When lamb's quarters goes to flower, it has reached its full height. In the Minneapolis area it typically flowers from late June to mid-July. If growing in ideal conditions, the plant can reach heights of up to six feet. More typically they grow from two to three feet tall. The flower is inconspicuous: small, roundish or oval, light green in color, and growing in clusters at the top of the stalk. Leaves at the top of the stalk are typically smaller, lance-shaped, and with little-to-no serration.
Come fall (mid-September to early October around Minneapolis), the flowerheads become brown and papery, and develop seeds on the inside. When mature, the seeds are black to brown, shiny, and somewhat flattened. However, you will need to rub off the chaff to see the actual seed.
Lamb's quarters is part of the goosefoot family, which has been reclassified as a subfamily of the amaranth family. Some plants in this family look very similar, but most of them are edible. Edible look-alikes include certain amaranth species (Amaranthus spp.) and orache species (Atriplex spp.). Also edible, but not in the goosefoot family, is black nightshade (Solanum nigrum). (Black nightshade is often miscategorized as poisonous. It is edible, but does require more caution than lamb's quarters. I would recommend staying clear of the greens unless you're an experienced forager.) The only poisonous look-alike I can think of is belladona (Atropa belladonna), but in my opinion it doesn't look much like lamb's quarters at all; even a basic understanding of lamb's quarters' characteristics will prevent confusion between the two.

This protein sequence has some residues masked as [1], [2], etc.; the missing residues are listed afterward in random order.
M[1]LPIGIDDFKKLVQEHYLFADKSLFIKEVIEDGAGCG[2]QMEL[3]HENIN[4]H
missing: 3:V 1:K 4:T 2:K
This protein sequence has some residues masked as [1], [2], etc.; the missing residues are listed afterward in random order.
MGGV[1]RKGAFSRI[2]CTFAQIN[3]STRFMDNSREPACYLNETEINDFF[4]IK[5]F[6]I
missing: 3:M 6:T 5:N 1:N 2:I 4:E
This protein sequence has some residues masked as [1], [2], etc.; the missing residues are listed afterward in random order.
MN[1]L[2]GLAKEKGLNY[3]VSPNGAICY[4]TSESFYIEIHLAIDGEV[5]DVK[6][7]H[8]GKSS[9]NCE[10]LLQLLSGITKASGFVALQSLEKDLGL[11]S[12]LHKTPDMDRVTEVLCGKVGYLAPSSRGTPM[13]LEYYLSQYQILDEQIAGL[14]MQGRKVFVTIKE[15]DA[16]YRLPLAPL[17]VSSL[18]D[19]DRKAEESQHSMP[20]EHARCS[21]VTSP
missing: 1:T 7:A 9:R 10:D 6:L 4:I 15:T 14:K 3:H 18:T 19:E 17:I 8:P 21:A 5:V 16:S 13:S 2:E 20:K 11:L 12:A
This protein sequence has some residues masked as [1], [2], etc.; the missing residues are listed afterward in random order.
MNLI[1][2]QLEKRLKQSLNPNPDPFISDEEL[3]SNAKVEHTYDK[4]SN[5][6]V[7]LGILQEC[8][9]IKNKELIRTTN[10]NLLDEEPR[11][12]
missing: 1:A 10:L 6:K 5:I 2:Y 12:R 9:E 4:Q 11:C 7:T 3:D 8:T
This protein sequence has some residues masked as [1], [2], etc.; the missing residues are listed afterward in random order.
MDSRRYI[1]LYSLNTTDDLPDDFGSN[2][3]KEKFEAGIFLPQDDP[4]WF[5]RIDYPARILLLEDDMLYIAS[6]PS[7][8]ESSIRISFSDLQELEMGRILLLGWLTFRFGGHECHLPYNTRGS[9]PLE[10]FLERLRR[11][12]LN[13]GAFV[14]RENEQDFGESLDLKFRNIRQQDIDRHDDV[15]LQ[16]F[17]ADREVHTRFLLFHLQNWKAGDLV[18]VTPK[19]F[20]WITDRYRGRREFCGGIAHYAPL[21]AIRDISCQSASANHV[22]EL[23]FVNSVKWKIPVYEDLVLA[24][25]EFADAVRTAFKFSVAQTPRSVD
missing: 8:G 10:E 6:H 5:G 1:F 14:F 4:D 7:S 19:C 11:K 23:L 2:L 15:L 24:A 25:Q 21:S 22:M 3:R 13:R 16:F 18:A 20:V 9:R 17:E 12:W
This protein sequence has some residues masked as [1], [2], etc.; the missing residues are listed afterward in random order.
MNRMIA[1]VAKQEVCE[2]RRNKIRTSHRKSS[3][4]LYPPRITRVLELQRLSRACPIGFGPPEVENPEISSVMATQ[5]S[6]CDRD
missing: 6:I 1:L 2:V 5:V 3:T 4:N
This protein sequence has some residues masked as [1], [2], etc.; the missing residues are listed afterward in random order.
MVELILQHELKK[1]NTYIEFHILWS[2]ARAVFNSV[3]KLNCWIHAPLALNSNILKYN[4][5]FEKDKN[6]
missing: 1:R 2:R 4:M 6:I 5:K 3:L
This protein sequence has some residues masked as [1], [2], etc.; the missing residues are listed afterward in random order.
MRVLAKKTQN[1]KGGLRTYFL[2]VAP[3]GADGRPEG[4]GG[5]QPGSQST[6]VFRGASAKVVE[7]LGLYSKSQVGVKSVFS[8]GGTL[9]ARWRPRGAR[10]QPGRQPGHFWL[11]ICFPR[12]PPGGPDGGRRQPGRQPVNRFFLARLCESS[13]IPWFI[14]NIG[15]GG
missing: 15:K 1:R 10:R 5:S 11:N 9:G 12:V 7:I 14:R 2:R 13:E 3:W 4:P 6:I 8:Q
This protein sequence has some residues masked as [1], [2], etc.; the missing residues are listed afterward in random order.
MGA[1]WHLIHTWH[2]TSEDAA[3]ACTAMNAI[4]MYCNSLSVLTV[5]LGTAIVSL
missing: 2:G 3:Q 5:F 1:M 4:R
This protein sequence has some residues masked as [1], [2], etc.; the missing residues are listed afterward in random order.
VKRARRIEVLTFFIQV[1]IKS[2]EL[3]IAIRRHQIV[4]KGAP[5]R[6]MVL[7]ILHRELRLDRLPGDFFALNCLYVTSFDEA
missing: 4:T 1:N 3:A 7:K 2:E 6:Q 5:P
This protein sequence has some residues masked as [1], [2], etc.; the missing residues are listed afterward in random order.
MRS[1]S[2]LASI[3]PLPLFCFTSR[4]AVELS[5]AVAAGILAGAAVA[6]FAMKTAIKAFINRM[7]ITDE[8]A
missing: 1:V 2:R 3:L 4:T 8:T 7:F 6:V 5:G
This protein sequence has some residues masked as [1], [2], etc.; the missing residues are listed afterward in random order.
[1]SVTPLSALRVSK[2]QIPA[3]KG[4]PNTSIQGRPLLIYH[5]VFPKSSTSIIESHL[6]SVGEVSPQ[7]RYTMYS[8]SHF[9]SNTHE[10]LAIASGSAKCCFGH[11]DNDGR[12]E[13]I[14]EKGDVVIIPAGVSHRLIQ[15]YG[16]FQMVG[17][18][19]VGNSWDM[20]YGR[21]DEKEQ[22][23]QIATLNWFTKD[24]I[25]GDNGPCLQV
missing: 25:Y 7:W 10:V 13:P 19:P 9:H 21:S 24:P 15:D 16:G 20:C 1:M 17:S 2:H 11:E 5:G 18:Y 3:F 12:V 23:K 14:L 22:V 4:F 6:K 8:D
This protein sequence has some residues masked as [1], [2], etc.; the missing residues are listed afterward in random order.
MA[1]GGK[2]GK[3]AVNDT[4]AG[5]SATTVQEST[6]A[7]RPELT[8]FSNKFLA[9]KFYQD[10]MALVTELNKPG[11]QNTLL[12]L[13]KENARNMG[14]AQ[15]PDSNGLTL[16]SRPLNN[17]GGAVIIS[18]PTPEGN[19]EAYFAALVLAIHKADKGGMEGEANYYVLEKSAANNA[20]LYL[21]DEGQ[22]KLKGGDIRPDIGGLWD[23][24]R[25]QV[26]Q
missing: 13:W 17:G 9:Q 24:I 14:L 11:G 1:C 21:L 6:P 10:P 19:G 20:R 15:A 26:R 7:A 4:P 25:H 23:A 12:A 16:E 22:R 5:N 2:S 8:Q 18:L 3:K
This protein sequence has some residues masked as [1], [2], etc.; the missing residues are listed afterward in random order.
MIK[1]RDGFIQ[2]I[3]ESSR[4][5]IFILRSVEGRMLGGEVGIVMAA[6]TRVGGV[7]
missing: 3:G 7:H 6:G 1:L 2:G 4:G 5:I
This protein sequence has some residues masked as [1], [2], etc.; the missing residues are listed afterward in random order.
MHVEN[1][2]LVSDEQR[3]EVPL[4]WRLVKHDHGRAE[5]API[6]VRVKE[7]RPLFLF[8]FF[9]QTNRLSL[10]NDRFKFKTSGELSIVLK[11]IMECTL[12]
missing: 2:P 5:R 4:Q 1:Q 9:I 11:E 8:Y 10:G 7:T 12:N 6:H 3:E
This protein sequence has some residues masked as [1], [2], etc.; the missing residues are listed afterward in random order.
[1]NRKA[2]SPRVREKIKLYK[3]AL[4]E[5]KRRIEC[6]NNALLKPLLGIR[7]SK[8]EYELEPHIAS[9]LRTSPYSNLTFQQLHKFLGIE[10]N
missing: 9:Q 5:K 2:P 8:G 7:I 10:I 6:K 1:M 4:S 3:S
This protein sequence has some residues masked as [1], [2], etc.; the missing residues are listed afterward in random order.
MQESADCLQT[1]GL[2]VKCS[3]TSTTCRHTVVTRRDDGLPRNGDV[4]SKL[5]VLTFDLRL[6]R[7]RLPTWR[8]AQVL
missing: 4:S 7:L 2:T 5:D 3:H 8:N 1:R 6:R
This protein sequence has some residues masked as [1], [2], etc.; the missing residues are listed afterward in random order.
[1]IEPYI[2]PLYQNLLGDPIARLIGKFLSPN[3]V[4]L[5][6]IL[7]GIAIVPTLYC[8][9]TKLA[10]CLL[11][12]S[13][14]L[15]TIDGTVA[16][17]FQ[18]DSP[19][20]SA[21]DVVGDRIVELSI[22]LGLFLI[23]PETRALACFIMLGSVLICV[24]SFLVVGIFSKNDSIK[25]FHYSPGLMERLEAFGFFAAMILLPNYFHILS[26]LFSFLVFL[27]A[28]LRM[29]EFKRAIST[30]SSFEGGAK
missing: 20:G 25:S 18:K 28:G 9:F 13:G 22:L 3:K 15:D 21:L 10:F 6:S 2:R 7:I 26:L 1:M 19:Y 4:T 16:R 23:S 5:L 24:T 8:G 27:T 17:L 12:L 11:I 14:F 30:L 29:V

Amaranth is distinguished by it's smooth leaf margins, leaves that are diamond- to oval-shaped, and spiky flowers at the top of the plant. Here are some photos of various amaranth species.